The Defence Infrastructure Organisation (DIO) plays a vital role in supporting the UK’s Armed Forces by building, maintaining and servicing what the men and women who serve our country need to live, work, train and deploy on operations.
One of DIO’s recent projects has seen the organisation invest more than £1.2 million in a new urban tactics facility at Catterick training area that recreates the cluttered and congested environment encountered during modern urban operations.
Catterick training area is located on the eastern edge of the Yorkshire Dales, south of the market town of Richmond. The area’s military history dates from as far back as 1798. Later, General Lord Baden-Powell, based in Richmond from 1908 to 1910, was tasked by the War Office to establish a military training area in the north of England and he chose Catterick. Its status as a permanent training centre was secured in 1921 and a period of intensive building followed. The land comprising the current training area was acquired between 1921 and 1985.
In conjunction with military training, Catterick training area is predominantly used for extensive livestock grazing, while the better in-bye land is farmed more intensively for hay, silage and arable crops. The ranges also have numerous archaeological remains, including 36 Scheduled Ancient Monuments.
The investment into Whinny Hill, Catterick training area’s urban operations training facility, has created a more challenging training environment for the Armed Forces and emergency services personnel who use it.
Lt Col Mark Holden, Commander Defence Training Estate for the North Region, explains: “The enhancements made at Whinny Hill will enable the Armed Forces to prepare for war-fighting in a complex urban environment, ensuring we meet the current and future needs of military personnel.
“We have worked closely with experts and our partners to ensure that we deliver exactly what the military needs to provide enhanced training for their sailors, soldiers and airmen.
“The new urban complex has been designed to meet the needs of military personnel now, and in the future, and we’re pleased that it’s now ready for use.”
The new facility consists of 13 buildings constructed from purpose–built reconfigurable containers. The single– and two-storey buildings have a variety of access points and forced entry points, while a further multi-storey building provides helicopter and rope access training.
Working with BeaverFit Ltd and industry partner Landmarc Support Services, DIO delivered the project in two phases; the first finished in October 2018 and the second completed recently. The facility remained in operation throughout the construction period in order to minimise the impact on vital military training.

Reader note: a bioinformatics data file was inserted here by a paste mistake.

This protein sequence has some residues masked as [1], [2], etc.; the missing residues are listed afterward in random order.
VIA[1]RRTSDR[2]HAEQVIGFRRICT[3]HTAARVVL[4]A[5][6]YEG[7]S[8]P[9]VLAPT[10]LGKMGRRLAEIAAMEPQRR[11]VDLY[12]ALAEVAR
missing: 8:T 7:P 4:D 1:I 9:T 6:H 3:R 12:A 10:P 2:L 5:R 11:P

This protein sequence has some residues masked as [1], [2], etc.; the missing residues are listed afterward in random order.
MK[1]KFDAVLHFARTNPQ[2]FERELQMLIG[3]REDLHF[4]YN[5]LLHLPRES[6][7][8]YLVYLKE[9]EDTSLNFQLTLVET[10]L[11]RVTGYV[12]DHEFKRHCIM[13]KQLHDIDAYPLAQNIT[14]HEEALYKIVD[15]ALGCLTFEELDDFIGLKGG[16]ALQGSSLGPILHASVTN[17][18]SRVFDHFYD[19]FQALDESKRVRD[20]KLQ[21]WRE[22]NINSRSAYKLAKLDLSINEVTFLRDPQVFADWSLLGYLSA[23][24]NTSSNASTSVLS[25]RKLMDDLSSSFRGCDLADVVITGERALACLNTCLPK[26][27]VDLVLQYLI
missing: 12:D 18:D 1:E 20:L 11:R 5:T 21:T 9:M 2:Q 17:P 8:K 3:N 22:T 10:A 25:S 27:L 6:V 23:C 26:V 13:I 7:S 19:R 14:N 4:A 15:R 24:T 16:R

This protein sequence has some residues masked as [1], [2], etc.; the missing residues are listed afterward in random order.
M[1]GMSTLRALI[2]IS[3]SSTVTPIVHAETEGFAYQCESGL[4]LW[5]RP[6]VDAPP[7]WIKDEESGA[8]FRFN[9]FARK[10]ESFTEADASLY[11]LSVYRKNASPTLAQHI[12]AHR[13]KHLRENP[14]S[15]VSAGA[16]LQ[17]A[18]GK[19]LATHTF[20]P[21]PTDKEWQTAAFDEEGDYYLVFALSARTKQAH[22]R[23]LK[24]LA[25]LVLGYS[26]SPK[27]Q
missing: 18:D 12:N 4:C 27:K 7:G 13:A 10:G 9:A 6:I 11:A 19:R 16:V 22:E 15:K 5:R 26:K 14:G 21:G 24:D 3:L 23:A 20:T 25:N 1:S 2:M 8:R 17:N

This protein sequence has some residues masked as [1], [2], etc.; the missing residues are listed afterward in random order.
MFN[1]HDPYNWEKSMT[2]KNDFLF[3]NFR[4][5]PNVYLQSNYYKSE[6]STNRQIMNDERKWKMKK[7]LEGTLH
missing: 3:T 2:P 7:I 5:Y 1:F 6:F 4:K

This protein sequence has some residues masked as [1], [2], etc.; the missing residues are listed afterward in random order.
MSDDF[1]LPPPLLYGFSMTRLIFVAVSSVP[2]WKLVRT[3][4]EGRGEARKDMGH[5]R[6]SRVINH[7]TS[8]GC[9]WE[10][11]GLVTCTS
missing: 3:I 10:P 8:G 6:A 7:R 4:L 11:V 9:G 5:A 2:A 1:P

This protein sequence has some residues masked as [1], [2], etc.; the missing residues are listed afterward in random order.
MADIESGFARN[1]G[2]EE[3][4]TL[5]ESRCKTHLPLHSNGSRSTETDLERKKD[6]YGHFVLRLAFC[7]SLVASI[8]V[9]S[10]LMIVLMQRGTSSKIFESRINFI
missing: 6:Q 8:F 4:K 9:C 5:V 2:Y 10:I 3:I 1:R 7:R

Claire Travis, Project Manager from Landmarc, commented: “The buildings have been designed with facades to add realism and internal room layouts that are reconfigurable to enable different challenges for defenders and attackers.
“One of the key challenges was to ensure that the existing urban training facility remained operational whilst the project was delivered. This required close collaboration with DIO and our contractors to de-conflict the training areas during vehicle movements and the final delivery of the containers, which were manufactured off-site to provide a more flexible and cost-effective solution.”
DIO has worked in partnership with Landmarc Support Services for over 15 years, and as part of the Next Generation Estate Contracts (NGEC) programme of works since 2014.
For DIO and Landmarc, working together is important for providing services successfully. Both are accredited to the new ISO 44001 standard, which provides a framework for improved communications between client and supplier. The partnership is also based on a Partnering Charter and a plan that reinforces the importance of a successful joint management system between the two organisations.
Col Phil Cook, Deputy Head of the UK Defence Training Estate, explained: “DIO and Landmarc staff have a ‘one team’ approach which enables us to provide a more efficient, better quality estate for defence people to live, work, train and deploy on operations.
“The contract and individual projects are kept on track through regular meetings, joint workshops and working groups which go well beyond the required monthly meetings. We overcome challenges through a strong partnering ethos which means that barriers are broken down so that we can pull together as one team to carry out the programme and resolve any issues.”
The work at Catterick is testament to this methodology and has impressed Major General Tim Hyams, Director Land Warfare, with the results.
He said: “This state-of-the-art facility will enable the delivery of realistic and challenging training to our soldiers.
“Whinny Hill is the principal sub-unit urban training facility in the north of the UK and the enhancements made here will develop further our ability to prepare for operations in complex urban terrain.”
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